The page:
On day 1 of the Afghanistan School on Internet Governance (AfSIG2017), organized by National IT professionals Association of Afghanistan (NITPAA), a panel discussion was arranged in the afternoon session. The discussion topic was chosen to be Internet access, infrastructure, and government policy for its development in Afghanistan. The panelists were representatives from government, private sector, academic, and social community. Mr. Aimal Marjan Ex-Deputy minister of IT in Ministry of Communication and IT, Mr. Javid Hamdard Vice Chancellor Academics Karwan University, and Mr. Natayaraju Sapana CTO Wasel telecom. The session was moderated by Mr. Said Zazai, the co-founder NITPAA. The panel started with the brief description about what have been achieved so far since 2001 in Afghanistan.
Recalling the first days of interim government after the fall of Taliban region, Mr. Marjan said that it was the days when we were having Internet connection from Pakistan and we had to pay 1300US$ for 1Mb Internet. PTCL Pakistan was the only company who was giving us the Internet and that too for 1300US$. Mentioning the progress, Mr. Marjan said that in 2006, Afghan Telecom Company was formed inside MCIT (Ministry of Communication and IT) to address the communication issues of the country. Government decided to have its own public Optical Fiber ring throughout the country and this task was started under the Afghan Telecom company infrastructure.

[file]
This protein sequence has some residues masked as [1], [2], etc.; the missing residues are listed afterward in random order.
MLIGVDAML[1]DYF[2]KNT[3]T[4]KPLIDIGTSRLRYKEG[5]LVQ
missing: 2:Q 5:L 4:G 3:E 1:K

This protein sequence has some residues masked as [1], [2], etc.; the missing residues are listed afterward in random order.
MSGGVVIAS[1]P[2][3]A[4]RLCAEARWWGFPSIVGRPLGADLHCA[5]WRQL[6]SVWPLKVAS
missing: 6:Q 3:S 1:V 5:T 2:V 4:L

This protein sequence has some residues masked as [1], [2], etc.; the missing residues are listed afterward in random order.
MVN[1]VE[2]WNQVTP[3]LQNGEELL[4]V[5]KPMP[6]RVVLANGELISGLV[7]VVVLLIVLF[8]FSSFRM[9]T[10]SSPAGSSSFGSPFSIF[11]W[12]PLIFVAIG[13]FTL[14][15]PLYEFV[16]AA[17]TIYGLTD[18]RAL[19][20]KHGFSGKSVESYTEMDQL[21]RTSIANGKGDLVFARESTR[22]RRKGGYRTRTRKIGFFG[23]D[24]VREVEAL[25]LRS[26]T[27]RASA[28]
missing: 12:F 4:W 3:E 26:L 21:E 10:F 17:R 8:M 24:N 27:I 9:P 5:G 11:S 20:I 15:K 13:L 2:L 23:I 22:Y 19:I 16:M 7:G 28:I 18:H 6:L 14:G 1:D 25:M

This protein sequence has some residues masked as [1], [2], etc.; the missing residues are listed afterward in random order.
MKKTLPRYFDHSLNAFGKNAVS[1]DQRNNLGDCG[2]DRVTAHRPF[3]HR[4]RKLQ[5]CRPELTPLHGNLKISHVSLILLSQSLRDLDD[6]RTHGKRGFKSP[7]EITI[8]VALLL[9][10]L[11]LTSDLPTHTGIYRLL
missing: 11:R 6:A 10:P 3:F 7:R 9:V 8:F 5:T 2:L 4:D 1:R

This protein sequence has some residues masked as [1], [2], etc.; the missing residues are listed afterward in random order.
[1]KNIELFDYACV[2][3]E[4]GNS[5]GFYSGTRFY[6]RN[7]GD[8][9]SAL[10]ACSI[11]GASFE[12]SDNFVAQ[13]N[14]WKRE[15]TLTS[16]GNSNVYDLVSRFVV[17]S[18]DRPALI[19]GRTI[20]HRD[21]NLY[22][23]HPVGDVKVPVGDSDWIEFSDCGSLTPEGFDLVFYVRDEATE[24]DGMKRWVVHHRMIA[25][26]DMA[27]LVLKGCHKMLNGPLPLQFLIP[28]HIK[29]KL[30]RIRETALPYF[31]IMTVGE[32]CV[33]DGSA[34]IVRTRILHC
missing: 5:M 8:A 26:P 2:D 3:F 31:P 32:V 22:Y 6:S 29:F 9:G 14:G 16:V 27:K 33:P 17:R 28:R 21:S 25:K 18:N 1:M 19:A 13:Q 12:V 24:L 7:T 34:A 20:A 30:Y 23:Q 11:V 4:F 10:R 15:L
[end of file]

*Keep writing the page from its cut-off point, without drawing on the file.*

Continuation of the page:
Stating about the regional effects on the country, Mr. Marjan said that an open policy was approved for private sectors in Pakistan and this effected Afghanistan. In a region, the countries are very deeply effective on each other and that is why we do have regional cooperation bodies such as APNIC, LACNIC, APrIGF and many other regional bodies working towards the IT and communication standards focusing on the region they exist in.
Mr. Marjan said that this open policy of Pakistan allowed Wateen telecom, mobilink and other telecom operators to have their own fiber optics ring. This brought a big change in cost for Afghanistan. Instead of PTCL’s 1300US$, Afghanistan got a contract with Wateen telecom for 250US$ per MB per month. This huge variation became possible only when the open policy was implemented in Pakistan. At the moment, Afghanistan is getting 1STM link (capacity of 1STM=155MBps) from Pakistan for 155US$. This huge drop down in price is due to the effect of open policy of one country on the region.
Recalling his memories, Mr. Javid Hamdard shared his story that when they returned from Pakistan, they needed to travel back for one week to Quetta Pakistan to make an international phone call back in 2001-2002. This was where we were. But today, we have 18-24 million mobile users and 6-7 million Internet users and most of them are the 3G users. Criticizing the government, Mr. Hamdard said that when I make a big leap in terms of presenting statics from 18 million to 24 million, it shows that still we are not seeing things in the right direction and we still need to be sure of what we are doing. On question of comparing Afghanistan’s today’s achievements in the ICT sector with the situation of Afghanistan in ICT in 2001 to 2006, Mr. Hamdard said that it is not right to compare the situation internally. We need to compare ourselves regionally. We need to see if we are match able to Pakistan, India, and other countries in terms of service quality, technology and future plans.